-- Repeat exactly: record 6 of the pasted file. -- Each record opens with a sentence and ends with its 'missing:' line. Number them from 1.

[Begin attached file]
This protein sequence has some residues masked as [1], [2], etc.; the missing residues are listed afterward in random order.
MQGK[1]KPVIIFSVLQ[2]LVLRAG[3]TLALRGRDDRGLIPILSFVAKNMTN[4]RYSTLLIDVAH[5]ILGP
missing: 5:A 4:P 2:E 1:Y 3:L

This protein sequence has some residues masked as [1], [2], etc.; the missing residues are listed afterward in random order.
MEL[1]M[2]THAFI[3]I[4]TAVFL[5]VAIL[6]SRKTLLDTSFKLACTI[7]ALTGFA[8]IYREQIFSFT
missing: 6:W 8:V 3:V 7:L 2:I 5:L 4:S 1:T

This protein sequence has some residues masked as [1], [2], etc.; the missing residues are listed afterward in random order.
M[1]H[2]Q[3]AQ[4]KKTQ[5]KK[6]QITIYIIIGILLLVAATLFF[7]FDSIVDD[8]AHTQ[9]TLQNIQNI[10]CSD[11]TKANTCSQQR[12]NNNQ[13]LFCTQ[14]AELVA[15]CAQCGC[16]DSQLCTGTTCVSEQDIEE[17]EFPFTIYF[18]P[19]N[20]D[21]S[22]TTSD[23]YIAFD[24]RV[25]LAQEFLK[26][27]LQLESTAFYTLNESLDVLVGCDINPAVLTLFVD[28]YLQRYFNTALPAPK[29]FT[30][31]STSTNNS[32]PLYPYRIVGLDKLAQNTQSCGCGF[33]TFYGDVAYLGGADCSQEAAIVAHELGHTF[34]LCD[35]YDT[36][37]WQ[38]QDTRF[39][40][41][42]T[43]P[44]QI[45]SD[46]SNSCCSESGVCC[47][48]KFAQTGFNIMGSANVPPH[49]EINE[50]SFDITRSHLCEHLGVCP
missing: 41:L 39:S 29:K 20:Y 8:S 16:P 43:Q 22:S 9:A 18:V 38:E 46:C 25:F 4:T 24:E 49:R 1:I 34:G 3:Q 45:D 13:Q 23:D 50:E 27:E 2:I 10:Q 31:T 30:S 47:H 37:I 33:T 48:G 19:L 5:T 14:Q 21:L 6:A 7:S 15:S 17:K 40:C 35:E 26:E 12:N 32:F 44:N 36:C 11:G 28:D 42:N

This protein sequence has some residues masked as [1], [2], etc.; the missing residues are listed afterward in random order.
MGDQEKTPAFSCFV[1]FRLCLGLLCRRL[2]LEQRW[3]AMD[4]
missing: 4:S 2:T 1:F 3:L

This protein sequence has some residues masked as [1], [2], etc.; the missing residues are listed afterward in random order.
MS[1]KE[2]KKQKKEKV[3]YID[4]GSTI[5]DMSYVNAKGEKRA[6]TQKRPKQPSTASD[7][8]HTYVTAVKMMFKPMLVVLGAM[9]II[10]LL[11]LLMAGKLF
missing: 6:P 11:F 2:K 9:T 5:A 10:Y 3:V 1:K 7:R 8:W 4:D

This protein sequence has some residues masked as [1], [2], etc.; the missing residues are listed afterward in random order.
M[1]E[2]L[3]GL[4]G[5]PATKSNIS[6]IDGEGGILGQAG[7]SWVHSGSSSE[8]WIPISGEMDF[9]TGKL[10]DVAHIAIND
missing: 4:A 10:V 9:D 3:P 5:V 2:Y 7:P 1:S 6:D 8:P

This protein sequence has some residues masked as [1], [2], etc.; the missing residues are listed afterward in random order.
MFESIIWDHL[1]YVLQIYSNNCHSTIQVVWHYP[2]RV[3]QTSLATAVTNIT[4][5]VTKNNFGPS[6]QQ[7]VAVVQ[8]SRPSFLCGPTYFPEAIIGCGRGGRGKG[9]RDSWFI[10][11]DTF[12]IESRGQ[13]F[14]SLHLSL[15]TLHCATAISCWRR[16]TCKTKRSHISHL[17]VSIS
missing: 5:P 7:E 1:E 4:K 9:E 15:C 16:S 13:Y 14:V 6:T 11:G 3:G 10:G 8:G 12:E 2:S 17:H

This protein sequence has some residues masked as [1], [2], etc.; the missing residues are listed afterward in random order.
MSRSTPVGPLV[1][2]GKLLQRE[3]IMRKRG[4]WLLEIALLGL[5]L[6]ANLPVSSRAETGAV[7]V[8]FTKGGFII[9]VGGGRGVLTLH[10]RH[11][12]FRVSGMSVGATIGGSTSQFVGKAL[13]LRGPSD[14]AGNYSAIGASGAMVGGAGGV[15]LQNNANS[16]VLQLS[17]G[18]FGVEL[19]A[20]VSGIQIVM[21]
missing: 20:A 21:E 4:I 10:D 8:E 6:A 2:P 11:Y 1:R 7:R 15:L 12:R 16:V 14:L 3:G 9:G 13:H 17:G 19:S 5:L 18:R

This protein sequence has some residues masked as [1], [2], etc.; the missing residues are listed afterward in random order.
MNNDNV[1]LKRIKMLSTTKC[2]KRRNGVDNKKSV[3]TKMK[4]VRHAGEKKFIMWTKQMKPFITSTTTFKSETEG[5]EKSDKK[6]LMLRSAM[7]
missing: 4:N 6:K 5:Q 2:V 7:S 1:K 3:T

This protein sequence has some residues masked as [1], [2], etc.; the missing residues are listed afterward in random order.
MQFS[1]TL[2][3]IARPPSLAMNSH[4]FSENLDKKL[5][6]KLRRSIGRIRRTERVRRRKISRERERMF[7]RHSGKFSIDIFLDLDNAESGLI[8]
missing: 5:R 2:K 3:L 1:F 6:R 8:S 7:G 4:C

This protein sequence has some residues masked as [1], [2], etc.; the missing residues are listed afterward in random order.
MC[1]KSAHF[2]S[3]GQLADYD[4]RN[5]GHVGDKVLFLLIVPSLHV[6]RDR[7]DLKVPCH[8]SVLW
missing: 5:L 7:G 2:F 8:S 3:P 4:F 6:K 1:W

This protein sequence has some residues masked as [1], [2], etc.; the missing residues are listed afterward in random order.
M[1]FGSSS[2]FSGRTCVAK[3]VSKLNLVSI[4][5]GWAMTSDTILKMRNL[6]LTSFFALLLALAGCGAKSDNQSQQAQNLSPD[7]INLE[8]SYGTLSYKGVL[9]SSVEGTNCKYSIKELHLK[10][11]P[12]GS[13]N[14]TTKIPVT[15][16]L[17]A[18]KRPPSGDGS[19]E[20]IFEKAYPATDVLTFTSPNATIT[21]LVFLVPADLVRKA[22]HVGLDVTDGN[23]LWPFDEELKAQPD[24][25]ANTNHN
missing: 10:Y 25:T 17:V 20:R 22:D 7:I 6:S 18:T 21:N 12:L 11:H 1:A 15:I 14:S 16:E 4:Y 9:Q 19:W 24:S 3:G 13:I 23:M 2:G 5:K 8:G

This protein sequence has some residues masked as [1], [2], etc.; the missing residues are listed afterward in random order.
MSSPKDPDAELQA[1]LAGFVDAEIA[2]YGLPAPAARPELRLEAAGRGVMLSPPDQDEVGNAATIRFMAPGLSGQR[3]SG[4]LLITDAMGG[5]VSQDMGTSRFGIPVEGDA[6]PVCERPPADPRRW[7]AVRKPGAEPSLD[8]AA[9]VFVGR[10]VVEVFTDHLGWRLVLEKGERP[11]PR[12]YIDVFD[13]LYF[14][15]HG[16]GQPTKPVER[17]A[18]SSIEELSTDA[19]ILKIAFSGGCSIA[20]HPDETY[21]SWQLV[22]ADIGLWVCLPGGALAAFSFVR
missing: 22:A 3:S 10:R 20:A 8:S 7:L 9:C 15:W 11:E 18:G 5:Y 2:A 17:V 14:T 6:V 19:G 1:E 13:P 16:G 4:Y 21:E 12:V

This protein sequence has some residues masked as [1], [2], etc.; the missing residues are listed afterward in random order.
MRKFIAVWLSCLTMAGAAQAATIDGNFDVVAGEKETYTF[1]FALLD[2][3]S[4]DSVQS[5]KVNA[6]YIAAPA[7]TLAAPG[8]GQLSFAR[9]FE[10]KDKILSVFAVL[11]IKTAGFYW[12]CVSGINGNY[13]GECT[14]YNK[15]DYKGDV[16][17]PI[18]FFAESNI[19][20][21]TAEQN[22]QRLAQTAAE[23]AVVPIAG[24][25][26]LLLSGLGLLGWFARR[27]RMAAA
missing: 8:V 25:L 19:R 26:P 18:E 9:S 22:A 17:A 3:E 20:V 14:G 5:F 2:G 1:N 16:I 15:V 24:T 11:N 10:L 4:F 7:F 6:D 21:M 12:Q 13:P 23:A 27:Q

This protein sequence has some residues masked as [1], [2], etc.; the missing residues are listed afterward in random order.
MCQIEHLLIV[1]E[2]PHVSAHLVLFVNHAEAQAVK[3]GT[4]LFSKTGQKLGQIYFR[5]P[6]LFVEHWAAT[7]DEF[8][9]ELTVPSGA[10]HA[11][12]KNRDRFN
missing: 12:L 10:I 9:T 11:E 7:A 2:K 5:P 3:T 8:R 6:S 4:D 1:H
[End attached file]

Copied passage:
This protein sequence has some residues masked as [1], [2], etc.; the missing residues are listed afterward in random order.
M[1]E[2]L[3]GL[4]G[5]PATKSNIS[6]IDGEGGILGQAG[7]SWVHSGSSSE[8]WIPISGEMDF[9]TGKL[10]DVAHIAIND
missing: 4:A 10:V 9:D 3:P 5:V 2:Y 7:P 1:S 6:D 8:P